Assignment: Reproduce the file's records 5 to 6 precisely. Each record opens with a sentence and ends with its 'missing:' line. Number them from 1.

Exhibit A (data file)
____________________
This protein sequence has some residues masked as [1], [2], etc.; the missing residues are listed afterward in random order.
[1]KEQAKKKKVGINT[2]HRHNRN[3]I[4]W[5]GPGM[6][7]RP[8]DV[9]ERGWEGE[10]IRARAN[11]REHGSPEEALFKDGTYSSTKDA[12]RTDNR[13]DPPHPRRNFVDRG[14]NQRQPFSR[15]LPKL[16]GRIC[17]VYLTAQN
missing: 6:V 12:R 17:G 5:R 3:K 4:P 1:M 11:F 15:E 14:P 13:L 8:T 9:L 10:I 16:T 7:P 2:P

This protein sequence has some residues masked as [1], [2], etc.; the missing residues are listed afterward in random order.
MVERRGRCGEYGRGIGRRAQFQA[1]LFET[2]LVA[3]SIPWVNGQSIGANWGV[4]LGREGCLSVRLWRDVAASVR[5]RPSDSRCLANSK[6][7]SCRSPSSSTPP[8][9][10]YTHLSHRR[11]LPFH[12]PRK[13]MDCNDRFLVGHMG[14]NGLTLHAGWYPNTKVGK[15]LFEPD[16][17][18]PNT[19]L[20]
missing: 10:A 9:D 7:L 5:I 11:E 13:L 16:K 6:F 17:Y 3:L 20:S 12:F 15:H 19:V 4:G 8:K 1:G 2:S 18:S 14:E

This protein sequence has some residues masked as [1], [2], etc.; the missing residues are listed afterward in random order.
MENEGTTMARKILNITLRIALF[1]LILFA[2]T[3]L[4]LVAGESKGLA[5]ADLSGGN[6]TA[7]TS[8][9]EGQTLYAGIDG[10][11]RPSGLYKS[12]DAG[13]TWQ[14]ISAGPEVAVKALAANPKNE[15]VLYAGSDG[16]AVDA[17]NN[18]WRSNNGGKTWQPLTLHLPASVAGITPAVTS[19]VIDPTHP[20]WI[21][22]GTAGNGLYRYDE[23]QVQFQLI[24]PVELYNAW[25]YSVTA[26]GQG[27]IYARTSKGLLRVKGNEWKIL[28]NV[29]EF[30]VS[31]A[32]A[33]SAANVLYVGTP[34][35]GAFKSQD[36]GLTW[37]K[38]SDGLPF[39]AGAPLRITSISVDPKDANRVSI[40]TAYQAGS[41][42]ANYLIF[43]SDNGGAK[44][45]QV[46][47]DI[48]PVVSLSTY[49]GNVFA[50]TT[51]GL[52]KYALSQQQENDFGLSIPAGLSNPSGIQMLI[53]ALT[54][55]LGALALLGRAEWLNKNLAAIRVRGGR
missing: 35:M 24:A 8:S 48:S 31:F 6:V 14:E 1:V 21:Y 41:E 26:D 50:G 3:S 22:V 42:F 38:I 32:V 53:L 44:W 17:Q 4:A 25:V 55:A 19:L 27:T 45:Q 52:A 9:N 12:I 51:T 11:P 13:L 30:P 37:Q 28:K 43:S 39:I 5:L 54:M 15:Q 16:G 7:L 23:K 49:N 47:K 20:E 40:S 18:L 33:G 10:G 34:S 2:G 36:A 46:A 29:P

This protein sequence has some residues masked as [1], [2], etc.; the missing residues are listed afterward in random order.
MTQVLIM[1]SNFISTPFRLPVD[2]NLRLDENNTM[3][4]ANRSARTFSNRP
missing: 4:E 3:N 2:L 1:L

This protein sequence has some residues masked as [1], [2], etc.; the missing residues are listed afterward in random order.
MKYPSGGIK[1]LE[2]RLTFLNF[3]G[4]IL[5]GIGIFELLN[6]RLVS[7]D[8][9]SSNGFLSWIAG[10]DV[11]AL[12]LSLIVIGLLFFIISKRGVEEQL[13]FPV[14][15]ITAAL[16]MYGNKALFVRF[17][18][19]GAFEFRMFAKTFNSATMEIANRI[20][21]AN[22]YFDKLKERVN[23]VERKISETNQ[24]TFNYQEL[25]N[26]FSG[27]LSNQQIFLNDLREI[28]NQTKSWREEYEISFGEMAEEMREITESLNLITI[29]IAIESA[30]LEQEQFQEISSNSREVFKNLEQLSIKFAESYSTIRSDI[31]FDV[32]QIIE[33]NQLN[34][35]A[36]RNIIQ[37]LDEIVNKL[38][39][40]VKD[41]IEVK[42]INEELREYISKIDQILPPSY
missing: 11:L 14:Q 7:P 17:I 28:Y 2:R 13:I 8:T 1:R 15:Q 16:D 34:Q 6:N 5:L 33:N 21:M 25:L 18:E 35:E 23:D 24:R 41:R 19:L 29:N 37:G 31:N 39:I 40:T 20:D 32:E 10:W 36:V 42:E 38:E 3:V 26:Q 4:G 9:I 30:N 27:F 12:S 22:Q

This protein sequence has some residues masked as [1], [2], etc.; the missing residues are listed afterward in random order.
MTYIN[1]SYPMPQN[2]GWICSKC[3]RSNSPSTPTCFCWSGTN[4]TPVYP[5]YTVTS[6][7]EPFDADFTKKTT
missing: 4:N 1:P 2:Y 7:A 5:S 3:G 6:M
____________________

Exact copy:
This protein sequence has some residues masked as [1], [2], etc.; the missing residues are listed afterward in random order.
MKYPSGGIK[1]LE[2]RLTFLNF[3]G[4]IL[5]GIGIFELLN[6]RLVS[7]D[8][9]SSNGFLSWIAG[10]DV[11]AL[12]LSLIVIGLLFFIISKRGVEEQL[13]FPV[14][15]ITAAL[16]MYGNKALFVRF[17][18][19]GAFEFRMFAKTFNSATMEIANRI[20][21]AN[22]YFDKLKERVN[23]VERKISETNQ[24]TFNYQEL[25]N[26]FSG[27]LSNQQIFLNDLREI[28]NQTKSWREEYEISFGEMAEEMREITESLNLITI[29]IAIESA[30]LEQEQFQEISSNSREVFKNLEQLSIKFAESYSTIRSDI[31]FDV[32]QIIE[33]NQLN[34][35]A[36]RNIIQ[37]LDEIVNKL[38][39][40]VKD[41]IEVK[42]INEELREYISKIDQILPPSY
missing: 11:L 14:Q 7:P 17:I 28:Y 2:R 13:I 8:T 1:R 15:Q 16:D 34:Q 6:N 5:L 33:N 21:M 25:L 18:E 35:E 23:D 24:R 41:R 19:L 29:N 37:G 31:N 39:I 40:T 20:D 32:E 10:W 36:V 42:E 38:E 3:V 26:Q 4:G 9:I 30:N 27:F 12:S 22:Q

This protein sequence has some residues masked as [1], [2], etc.; the missing residues are listed afterward in random order.
MTYIN[1]SYPMPQN[2]GWICSKC[3]RSNSPSTPTCFCWSGTN[4]TPVYP[5]YTVTS[6][7]EPFDADFTKKTT
missing: 4:N 1:P 2:Y 7:A 5:S 3:G 6:M